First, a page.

Hide My WP is a plugin used to hide much of the WordPress identifiable script, this means that hackers won’t be able to tell if you’re using WordPress or not. The plugin can also disguise your login page, this means hackers searching for sites using standard WordPress login paths such as /wp-admin or /wp-login wont be able to locate your login page.

Similarly Drupal users can download the Login Disable module. This module will prevent users from logging in to your Drupal sites unless they know a secret key to add to the end of the login pages URL.

Other methods

Not every CMS has easy to use modules or plugins, as mentioned above Umbraco requires and experienced .net developer to perform similar tasks that plugin provide for other content management systems.

However, we can enforce different methods of security to an Umbraco site such as IP restrictions, making sure that password lengths and usernames are difficult to guess and SSL.

IP restrictions

IP restrictions allow you to allow access to the login page to one specific IP and block access to any other IP attempting to access the page. This method has positives and negatives. The positive is that your login will be highly secure restricting all access to the one specific chosen IP. The negatives are that you will require a purchase of static IP and admins will have restricted access.

A static IP is usually provided by your network provider and will require a monthly fee. Purchasing a static IP means that your IP will not change and so Umbraco may use it to allow access when required. A non-static IP however may change overtime and so you will lose access to your site. Another negative to the IP restriction method is that administrators won’t be able to gain access to the site on the go through mobile devices or any other device not connected to the network with the static IP.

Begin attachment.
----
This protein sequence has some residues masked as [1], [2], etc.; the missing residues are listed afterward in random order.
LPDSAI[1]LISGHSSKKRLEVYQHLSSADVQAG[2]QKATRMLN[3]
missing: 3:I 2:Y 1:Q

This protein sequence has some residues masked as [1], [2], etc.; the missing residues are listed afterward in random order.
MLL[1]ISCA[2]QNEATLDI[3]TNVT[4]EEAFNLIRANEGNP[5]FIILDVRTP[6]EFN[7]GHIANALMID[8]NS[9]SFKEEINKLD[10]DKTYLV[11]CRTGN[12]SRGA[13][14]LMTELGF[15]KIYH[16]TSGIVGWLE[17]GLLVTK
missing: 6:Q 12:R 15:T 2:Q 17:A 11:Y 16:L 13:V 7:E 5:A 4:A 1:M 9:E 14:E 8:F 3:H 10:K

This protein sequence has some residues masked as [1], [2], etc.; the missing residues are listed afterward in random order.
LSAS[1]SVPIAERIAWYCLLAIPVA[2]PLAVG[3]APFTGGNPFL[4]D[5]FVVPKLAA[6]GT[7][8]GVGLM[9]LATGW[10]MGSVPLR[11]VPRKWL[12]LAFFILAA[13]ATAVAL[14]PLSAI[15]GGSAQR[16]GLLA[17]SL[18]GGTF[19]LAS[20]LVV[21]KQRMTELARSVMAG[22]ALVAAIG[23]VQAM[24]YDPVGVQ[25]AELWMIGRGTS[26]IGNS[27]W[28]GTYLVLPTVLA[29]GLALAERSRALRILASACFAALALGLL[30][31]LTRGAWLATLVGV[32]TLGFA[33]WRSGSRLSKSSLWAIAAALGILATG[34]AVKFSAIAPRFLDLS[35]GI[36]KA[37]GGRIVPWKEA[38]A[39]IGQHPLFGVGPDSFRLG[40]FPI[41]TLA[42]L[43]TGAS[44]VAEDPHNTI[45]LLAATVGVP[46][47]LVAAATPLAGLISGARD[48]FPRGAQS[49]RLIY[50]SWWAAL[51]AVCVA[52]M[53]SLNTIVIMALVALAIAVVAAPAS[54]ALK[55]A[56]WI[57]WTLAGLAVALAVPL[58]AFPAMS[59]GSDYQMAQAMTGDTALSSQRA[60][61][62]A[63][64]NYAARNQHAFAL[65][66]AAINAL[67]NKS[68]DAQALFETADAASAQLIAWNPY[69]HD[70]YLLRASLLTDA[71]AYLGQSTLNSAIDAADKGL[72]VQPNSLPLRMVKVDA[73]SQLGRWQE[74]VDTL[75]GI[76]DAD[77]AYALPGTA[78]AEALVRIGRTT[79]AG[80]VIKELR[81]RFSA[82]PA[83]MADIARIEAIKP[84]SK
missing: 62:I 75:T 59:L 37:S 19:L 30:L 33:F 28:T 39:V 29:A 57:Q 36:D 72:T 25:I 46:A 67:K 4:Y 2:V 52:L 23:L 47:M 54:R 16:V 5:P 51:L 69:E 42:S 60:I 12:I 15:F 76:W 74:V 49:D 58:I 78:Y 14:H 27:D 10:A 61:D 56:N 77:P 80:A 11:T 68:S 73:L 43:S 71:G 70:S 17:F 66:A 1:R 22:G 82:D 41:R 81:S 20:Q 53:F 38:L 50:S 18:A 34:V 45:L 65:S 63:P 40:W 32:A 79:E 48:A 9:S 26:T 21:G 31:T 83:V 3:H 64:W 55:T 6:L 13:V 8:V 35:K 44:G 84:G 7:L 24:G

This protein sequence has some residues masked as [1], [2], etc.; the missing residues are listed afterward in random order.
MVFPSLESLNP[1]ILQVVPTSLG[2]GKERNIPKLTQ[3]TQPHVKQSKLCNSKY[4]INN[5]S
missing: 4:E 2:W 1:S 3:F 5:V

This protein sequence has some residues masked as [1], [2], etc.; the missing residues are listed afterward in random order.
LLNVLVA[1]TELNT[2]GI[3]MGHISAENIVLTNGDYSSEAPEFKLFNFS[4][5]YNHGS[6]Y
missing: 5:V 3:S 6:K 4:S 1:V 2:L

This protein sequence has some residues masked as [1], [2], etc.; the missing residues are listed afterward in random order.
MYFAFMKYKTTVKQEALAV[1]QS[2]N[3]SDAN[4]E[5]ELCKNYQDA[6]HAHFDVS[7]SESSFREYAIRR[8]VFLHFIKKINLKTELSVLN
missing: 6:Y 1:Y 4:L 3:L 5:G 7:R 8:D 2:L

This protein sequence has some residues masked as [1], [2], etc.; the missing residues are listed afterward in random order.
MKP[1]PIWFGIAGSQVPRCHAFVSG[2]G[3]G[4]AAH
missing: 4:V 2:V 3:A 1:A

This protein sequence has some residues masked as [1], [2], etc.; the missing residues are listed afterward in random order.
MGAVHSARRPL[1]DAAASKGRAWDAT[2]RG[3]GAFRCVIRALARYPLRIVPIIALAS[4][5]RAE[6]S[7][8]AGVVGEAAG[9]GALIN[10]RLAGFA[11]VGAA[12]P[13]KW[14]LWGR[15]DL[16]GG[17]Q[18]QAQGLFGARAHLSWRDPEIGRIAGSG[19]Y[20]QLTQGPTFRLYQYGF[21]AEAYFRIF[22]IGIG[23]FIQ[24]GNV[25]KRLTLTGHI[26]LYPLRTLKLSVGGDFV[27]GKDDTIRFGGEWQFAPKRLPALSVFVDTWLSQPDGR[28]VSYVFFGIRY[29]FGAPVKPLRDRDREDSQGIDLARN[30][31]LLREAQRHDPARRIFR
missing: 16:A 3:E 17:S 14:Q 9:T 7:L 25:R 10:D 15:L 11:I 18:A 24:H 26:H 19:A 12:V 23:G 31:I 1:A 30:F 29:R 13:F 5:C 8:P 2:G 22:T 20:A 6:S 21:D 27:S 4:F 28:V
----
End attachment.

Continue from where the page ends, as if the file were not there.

Follow the method below to configure your admin access to use a specific IP.

  1. Make sure that URL Rewrite module is installed on the server.
  2. Create a page called “restricted_access” in Content section of Umbraco.
  3. If your server is behind the load balancer make sure you use {HTTP_X_FORWARDED} as an input otherwise just use {REMOTE_ADDR}
  4. Finally add the following snippet into the web.config in  <system.webServer> section.

If your IP address is 98.11.25.56 then the code will look like below:

SSL

SSL certifications will protect users from man in the middle attacks when users visit your website via a public network. You can gain an SSL certificate by visiting your domain provider and purchasing SSL. Umbraco sites will require server configurations in order to work.

Top security tips

  • If you’re using a CMS that makes use of plugins or modules make sure to explore security add-ons.
  • Use a password that contains 10+ characters with a mixture of letters, numbers and symbols
  • Make sure your username is difficult to guess
  • Login pages are an easy target; hide them using the methods mentioned above to make it more difficult for hackers to gain access.